Growing a fall garden allows us to extend our season and get more vegetables, herbs, and flowers out of our space. In Virginia, where we’re located and farther south, it gives us a second opportunity to enjoy some cool-weather-loving crops like peas and spinach for a second time. However, as we’ll discuss below, the name fall gardening can be a bit misleading, you will be harvesting in the fall, but for many crops, you’ll be sowing during the summer.
When Do I Start My Fall Garden?
The short answer is it depends. Where you’re located and what you choose to grow will dictate the sowing times for your garden. The first step is to consider you’re hardiness zone and determine your first frost date. Then look at the days to maturity for crops you’re considering planting.
While frost may seem like the primary factor in a fall garden, you must also consider the day length. During the fall, the days rapidly get shorter, and this, rather than cold temperatures, slows crop growth.
To take this into consideration, you want to add 14 days to the days to maturity time for any variety you’ll direct sow and 14 to 28 days for any variety you will be transplanting. This longer period helps account for setback and transplant shock.
Once you have your days to maturity plus the added days for daylight, you can count backward from your first frost date to determine your last possible start date.
For example, let’s say we wanted to plant Capitan Bibb lettuce (62 days to maturity) in a zone 6b garden with an estimated first frost of October 20th. We’ll take 62 days and add 14 days because we’ll be direct sowing it, to get a total of 76 days. If we look at a calendar and count backward 76 days from October 20th, we get August 7th. Therefore we can sow Capitan Bibb lettuce up to August 7th in this garden and expect harvests.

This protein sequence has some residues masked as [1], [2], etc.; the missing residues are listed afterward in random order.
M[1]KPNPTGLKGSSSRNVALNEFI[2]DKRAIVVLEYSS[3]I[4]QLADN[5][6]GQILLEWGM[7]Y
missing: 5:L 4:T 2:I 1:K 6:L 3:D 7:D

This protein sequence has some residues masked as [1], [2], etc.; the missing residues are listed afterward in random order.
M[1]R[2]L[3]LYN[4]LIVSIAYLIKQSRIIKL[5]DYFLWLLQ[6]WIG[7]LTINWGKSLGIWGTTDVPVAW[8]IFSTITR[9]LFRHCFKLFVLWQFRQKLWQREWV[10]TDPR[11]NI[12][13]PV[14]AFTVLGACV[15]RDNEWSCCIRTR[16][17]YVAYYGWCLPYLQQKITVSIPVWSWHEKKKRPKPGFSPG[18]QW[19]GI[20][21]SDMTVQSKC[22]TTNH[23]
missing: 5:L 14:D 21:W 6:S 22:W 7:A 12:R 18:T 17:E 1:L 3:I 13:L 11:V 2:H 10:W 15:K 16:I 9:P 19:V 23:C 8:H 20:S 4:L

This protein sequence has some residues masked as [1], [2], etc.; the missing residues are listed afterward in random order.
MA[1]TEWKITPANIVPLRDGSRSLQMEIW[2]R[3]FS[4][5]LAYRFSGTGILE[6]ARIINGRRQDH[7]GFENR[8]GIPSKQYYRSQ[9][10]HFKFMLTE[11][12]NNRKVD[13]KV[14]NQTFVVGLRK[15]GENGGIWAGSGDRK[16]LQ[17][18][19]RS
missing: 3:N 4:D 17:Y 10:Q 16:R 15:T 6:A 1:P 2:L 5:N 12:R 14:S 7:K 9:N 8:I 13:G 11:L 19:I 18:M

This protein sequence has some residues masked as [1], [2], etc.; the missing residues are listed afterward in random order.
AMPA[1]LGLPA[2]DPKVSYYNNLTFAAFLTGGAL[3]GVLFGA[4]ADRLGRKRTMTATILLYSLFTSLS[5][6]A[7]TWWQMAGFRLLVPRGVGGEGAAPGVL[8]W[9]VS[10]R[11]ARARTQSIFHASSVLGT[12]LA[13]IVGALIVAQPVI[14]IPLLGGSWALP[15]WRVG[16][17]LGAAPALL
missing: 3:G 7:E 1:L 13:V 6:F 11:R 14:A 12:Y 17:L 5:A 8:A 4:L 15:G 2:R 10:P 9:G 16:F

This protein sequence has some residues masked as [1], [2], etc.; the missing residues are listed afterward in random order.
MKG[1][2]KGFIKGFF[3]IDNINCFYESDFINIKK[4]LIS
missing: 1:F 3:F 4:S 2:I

At 62 days, Capitan Bibb is also a rather quick-maturing crop. If you want a fall garden, it’s best to start planning early! In zone 7a, we begin direct sowing slower maturing crops like cauliflower as early as June 1st.
Garden Apps and Calendars
These days, gardening apps can be very helpful for determining planting dates. Our own garden planner features planting dates based on your zip code. The Farmer’s Almanac also has a planting date calculator and a first frost date calculator on its website.
If you’d like a more analog option and are located in zone 7, like we are, feel free to check out our planting list pdf. Also, many states and extension agencies offer planting calendars, so be sure to check your local resources as well.
What Should I Plant?
You can include a wide array of crops in your fall garden, with the exception of some long-season crops like field pumpkins.
We often lean towards cool-season crops like brassicas, peas, greens, and root vegetables when planning fall gardens. While these may last us longer into fall than their warm-weather counterparts, we can still include them in our plans as well. Especially in southern areas, you can start later plantings of squash, beans, sweet corn, and even tomatoes to ensure second harvests at the beginning of fall.
In the past, we’ve often set out some tomatoes in the second half of June to ensure we had good production for fall tomato tastings. Here are a few of the crops you can consider planting for fall:
- Summer Squash
- Southern Peas
- Chinese Cabbage
- Swiss Chard
Planting in the Fall
There are also a few crops that you can plant in the fall to harvest next season. Some, like bulb onions, brassicas, greens, and certain flowers, we overwinter when they’re still small to get an early spring harvest. Others, like garlic and perennial onions, need a cold period to produce well.
Planning these out ahead of time can help ensure you get a good selection when ordering. For example, we’re already taking garlic orders, even though we’ll ship it out at the appropriate time during the fall based on your location.
If you’re always sad to see the garden season come to an end, consider adding more fall crops to your garden this season. Start planning your fall garden now to ensure all your crops are in on time and you have abundant harvests!